L I F E T H O U G H T S From Jim and Barb Geistfeld, Trinity's Life Team Members
November is National Adoption/Foster Care Month
November is National Adoption/Foster Care Month, with Saturday, November 23, celebrated as National Adoption Day. For couples who find they are unable to have children of their own, adoption is a wonderful option to consider.
Sadly, the reality is that there are not enough children available for parents who want to adopt. Some sources estimate that there are about 2 million couples currently waiting to adopt in the United States — which means there are as many as 36 waiting families for every one child who is placed for adoption.
For many reasons, most American women do not place their babies up for adoption. The Centers for Disease Control and Prevention reported that among never-married women, about 9 percent chose adoption before 1973 when Roe v. Wade legalized abortion. By the mid-1980s, the figure had dropped to 2 percent, and it was just 1 percent by 2002. In 2014, only 18,000 children under the age of 2 were placed with adoption agencies. By comparison, there are about 1 million abortions each year.
However, there is another source of children awaiting adoption. As of September 2019, statistics from the Texas Department of Family and Protection Services show there are currently about 30,000 children in foster care in our great state with 3,378 waiting to be adopted! Children are placed in foster homes because they have been removed from their own families due to abuse, neglect, or other family problems that endanger their safety.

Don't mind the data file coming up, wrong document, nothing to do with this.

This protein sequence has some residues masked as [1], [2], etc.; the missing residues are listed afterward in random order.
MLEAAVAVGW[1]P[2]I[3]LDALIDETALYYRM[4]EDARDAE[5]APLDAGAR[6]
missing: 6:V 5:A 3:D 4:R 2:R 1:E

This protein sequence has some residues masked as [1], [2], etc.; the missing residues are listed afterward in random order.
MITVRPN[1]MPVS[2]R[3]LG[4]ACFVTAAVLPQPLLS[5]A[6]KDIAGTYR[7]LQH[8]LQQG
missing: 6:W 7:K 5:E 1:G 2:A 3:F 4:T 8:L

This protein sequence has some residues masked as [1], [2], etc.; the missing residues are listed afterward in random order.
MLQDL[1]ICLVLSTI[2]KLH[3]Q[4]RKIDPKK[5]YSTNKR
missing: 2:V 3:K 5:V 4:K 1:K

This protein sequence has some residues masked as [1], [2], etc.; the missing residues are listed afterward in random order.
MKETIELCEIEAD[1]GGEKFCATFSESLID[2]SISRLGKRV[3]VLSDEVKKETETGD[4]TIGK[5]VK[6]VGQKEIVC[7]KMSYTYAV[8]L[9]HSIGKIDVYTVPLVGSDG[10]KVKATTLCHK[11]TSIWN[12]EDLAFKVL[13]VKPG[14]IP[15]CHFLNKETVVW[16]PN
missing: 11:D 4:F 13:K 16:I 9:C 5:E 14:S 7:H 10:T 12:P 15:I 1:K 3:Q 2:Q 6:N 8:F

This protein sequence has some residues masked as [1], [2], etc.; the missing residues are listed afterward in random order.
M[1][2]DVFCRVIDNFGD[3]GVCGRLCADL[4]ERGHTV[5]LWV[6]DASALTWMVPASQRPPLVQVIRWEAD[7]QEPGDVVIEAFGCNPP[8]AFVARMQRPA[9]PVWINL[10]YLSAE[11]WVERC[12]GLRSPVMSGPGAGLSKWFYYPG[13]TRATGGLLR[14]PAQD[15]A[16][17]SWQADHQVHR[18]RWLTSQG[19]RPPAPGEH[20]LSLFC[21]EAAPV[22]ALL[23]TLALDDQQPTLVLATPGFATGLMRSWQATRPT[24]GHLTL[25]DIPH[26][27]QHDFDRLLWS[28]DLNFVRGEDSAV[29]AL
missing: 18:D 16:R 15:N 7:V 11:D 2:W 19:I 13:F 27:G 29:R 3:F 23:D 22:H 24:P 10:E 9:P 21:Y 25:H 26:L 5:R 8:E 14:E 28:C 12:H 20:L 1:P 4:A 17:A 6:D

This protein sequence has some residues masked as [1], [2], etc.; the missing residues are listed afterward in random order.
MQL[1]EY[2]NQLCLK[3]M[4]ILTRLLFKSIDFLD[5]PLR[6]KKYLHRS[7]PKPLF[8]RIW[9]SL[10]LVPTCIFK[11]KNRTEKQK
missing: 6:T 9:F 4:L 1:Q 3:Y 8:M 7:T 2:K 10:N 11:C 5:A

If you are thinking about adoption, you may have many questions about raising an adopted child, about birth parents, or about the adoption process itself. The Texas Department of Family and Protective Services website is a source of information to prospective adoptive and foster parents.
"Adoption isn't easy. It is one of the most complex emotional arrangements in which an individual can be involved. Yet, of the other options—aborting the child or raising the child as a single parent—adoption is the most child-centered. It is a healthy, realistic, and sensible choice for all the parties involved." The late Dr. Jean Garton, co-founder and former president of Lutherans For Life
Adoption not on your horizon? Consider becoming a foster parent. There are many more children needing safe, loving care than there are homes available. While it’s true that there are many differences between adopting a child, giving birth to a child, or fostering a child, the end result is the same— a family full of love.
For more information on this or other Life issues, please call Barb Geistfeld, Trinity Life Team Leader 830-935-3415